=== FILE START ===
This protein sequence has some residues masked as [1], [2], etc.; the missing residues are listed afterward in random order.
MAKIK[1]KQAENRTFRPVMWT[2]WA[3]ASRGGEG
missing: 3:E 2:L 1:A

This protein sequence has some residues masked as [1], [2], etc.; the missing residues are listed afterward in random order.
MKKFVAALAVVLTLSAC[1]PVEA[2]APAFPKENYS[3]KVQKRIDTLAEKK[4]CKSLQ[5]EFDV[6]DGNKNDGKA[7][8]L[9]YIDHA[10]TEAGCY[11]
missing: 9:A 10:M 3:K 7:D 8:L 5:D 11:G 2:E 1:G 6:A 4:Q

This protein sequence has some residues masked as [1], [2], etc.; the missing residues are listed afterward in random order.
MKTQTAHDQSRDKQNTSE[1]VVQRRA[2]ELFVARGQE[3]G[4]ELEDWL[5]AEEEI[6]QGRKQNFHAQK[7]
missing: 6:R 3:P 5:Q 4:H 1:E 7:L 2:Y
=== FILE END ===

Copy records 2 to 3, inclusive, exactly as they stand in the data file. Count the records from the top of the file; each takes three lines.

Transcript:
This protein sequence has some residues masked as [1], [2], etc.; the missing residues are listed afterward in random order.
MKKFVAALAVVLTLSAC[1]PVEA[2]APAFPKENYS[3]KVQKRIDTLAEKK[4]CKSLQ[5]EFDV[6]DGNKNDGKA[7][8]L[9]YIDHA[10]TEAGCY[11]
missing: 9:A 10:M 3:K 7:D 8:L 5:D 11:G 2:E 1:G 6:A 4:Q

This protein sequence has some residues masked as [1], [2], etc.; the missing residues are listed afterward in random order.
MKTQTAHDQSRDKQNTSE[1]VVQRRA[2]ELFVARGQE[3]G[4]ELEDWL[5]AEEEI[6]QGRKQNFHAQK[7]
missing: 6:R 3:P 5:Q 4:H 1:E 7:L 2:Y